Some Tips for Older Lone Travellers
Travelling on your own can seem daunting, and travelling on your own when you are older, even more so. Some things will be beyond your control – weather, fellow travellers, local customs etc., but others you can exercise some power over, and my experience would be to do just that. That little bit of knowing what might happen, and when, can be very reassuring when you are out of your comfort zone in every other way.
These would be my top tips to make life on the road a little less intimidating.
Be prepared: Get as many of your travel plans, tickets, visas, accommodation etc. as possible all sorted in advance.
Pack lightly: That advice about putting all you want to take out on the floor before packing and then only taking half of it holds good, except I would suggest only taking a quarter! In warmer climes you can wash out underwear and tee-shirts, and if you’re travelling further afield, then getting laundry done locally is cheap as chips. Be aware of cultural mores: Your bikini top and hot pants (or the male equivalent) will not be appreciated in many countries, and may bring unwanted attention or disapproval. It is also important to be conscious of the fact that many religious sites require that you cover up shoulders and knees, and it is rude and insulting not to do so. I would suggest erring on the side of caution.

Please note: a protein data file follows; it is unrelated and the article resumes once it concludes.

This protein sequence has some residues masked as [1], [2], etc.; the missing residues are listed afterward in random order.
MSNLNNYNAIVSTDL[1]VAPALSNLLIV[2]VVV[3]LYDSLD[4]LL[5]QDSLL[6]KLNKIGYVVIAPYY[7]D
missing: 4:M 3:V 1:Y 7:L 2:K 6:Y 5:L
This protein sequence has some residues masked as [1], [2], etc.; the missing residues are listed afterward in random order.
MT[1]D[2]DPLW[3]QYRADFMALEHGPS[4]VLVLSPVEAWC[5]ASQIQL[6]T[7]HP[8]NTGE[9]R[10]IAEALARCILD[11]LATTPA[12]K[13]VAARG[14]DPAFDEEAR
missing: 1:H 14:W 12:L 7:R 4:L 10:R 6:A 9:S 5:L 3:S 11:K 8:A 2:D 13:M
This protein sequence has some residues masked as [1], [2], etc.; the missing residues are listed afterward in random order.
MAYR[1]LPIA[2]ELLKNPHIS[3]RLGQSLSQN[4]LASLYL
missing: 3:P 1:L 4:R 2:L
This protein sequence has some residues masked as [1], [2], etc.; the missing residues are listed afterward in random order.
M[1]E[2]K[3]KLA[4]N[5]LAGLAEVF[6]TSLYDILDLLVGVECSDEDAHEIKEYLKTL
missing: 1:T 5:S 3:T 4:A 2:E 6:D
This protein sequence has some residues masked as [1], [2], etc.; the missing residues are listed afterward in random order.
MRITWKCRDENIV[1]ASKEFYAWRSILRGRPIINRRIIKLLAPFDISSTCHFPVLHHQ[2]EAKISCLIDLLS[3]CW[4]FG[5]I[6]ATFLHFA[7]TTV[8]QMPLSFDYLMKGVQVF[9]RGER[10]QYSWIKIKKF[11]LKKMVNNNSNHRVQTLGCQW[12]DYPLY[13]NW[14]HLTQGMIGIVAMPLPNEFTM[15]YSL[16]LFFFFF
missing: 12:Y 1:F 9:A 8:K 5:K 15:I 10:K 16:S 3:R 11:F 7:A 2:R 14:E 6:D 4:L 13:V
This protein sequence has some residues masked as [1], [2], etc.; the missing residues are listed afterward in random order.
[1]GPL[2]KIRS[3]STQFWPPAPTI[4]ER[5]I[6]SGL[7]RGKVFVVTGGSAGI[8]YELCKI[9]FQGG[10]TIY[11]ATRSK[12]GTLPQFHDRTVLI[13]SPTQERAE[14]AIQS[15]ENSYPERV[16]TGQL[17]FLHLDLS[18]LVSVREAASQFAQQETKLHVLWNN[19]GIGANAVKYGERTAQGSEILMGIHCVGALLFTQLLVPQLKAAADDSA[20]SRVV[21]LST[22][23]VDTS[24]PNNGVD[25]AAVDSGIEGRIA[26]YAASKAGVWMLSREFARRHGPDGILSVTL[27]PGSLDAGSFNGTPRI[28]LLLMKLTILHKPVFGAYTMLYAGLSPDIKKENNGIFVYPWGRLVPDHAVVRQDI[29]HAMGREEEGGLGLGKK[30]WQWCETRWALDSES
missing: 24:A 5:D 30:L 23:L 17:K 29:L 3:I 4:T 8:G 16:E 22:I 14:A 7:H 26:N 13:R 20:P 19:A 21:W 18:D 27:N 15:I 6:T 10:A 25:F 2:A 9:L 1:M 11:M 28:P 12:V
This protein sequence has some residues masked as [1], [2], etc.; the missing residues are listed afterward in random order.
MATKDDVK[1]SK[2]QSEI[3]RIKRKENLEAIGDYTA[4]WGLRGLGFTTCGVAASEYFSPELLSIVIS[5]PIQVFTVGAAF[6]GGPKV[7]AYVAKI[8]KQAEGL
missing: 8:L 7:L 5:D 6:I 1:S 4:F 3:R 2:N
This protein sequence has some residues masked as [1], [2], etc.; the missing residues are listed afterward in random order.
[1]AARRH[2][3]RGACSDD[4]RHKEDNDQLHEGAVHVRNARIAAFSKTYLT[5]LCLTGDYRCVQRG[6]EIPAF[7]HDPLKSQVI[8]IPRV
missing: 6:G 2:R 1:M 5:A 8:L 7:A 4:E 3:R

Try not to arrive in a new country late at night: If at all possible, try to arrive at your destination in daylight, it is safer and easier to find your bearings. If a night time arrival is unavoidable, then use an official taxi to get to your hostel or hotel. If you arrive in a bus or railway station, try to join up with other travellers, and stay in well lit and populated areas until you reach your taxi.
Consider hostels rather than hotels: They are for everyone, and many have all the amenities of good hotels. The advantages are numerous – usually cheaper; other lone travellers; much friendlier staff and guests, communal eating; and lots of local information from fellow travellers. Admittedly most of the other guests will be younger (and sometimes much younger!), but they are usually so helpful and pleasant it can restore any jaded faith in human nature.
Look for city walking tours: Many big cities all over the world offer these, and sometimes they are free with a donation at the end. They give the opportunity to see the must sees, and often many of the idiosyncratic gems that are missed by the guide books. An alternative, especially if long walks are a problem, is a hop-on/hop-off bus tour.
Do your homework on the sights: Sometimes some of the biggest tourist attractions require a certain level of physical fitness. For example, parts of the Great Wall in China are so steep and rough that rock climbing skills are nearly necessary, and the number of temples in Bagan in Myanmar with almost vertical steps is astounding! A little prior knowledge will mean you can visit the sights you know are within your abilities. Just because we are older does not mean we can’t consider travelling. Don’t let your years hold you back – anyone can travel, we just need a little more forethought and a whole lot of chutzpah!